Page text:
On Friday, April 28th, LER and the Center for Social and Behavioral Science hosted “The Future of Work Research Showcase” – The Future of Work and Technology. The world of work is changing rapidly, with advancements in technology, changes in the economy, and shifts in societal values. As a result, research into the future of work has become increasingly important. Faculty whose research is focused on changes occurring in the workplace were invited to present their findings and provide insight to fellow faculty and staff members. Dean Ingrid Fulmer and Director Eva Pomerantz started with a few welcoming remarks, followed by Professor Amit Kramer, who introduced the presenting faculty members. The presenters included William Barley, YoungAh Park, LER Associate Professor, Abigail Wooldridge, and Christine Riordan, LER Assistant Professor.
YoungAh’s presentation focused on “Information and communication technology and blurred work-nonwork boundaries“; in other words, researching the correlation between employees being available after work hours and the negative symptoms that come from it. The study found that employees who have set boundaries and fewer expectations outside of working hours the lower stress levels and adverse effects they experienced. Their data was collected from elementary school teachers within the Illinois Federation of Teachers (IFT) and Illinois Education Association (IEA).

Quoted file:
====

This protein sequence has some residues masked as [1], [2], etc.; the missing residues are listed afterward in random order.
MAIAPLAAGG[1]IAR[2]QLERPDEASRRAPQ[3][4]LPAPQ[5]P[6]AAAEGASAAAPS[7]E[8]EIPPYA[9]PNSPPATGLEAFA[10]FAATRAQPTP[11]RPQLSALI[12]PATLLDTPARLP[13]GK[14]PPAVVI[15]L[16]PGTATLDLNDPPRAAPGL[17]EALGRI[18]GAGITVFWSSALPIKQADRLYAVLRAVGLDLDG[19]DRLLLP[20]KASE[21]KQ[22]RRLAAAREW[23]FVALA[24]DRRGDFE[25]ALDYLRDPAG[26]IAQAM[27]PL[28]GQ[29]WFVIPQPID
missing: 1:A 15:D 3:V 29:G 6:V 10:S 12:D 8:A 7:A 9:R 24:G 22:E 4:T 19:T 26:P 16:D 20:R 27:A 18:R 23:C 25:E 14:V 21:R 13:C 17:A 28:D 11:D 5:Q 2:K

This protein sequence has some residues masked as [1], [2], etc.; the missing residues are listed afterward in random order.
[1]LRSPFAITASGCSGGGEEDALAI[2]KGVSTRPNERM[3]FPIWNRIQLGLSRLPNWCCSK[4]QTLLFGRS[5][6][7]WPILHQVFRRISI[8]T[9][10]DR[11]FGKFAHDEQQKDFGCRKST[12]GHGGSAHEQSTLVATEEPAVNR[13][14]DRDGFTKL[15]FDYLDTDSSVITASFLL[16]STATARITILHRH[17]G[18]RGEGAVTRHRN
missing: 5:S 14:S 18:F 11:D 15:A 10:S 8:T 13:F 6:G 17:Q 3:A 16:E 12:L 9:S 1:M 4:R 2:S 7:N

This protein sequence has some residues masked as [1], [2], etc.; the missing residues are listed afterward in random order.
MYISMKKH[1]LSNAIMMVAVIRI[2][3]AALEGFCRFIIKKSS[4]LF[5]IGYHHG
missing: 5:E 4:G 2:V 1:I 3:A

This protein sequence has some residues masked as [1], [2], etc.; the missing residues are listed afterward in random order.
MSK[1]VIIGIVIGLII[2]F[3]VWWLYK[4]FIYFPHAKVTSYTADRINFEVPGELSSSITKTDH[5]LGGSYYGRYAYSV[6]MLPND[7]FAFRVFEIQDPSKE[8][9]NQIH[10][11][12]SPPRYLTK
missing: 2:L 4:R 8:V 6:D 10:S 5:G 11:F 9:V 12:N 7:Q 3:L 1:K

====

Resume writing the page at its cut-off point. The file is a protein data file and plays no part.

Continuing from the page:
Christine’s presentation centered on ongoing research – “Brokering from the bottom up: Union leaders as algorithmic brokers in hotel housekeeping work.” This research aims to find ways to assist housekeepers in improving the use of algorithmic management within the workplace. They are using testimonials from housekeepers to use their feedback to better the system. There are several pros and cons to using the applications, so they’re working on finding best practices to make the applications more user-friendly.
The event was concluded with provided lunch and a discussion with fellow faculty members on where they believe the future of work is headed.
Thank you to the presenters and the Center for Social and Behavioral Science for helping our school organize this informative event. We look forward to hosting similar events in the future!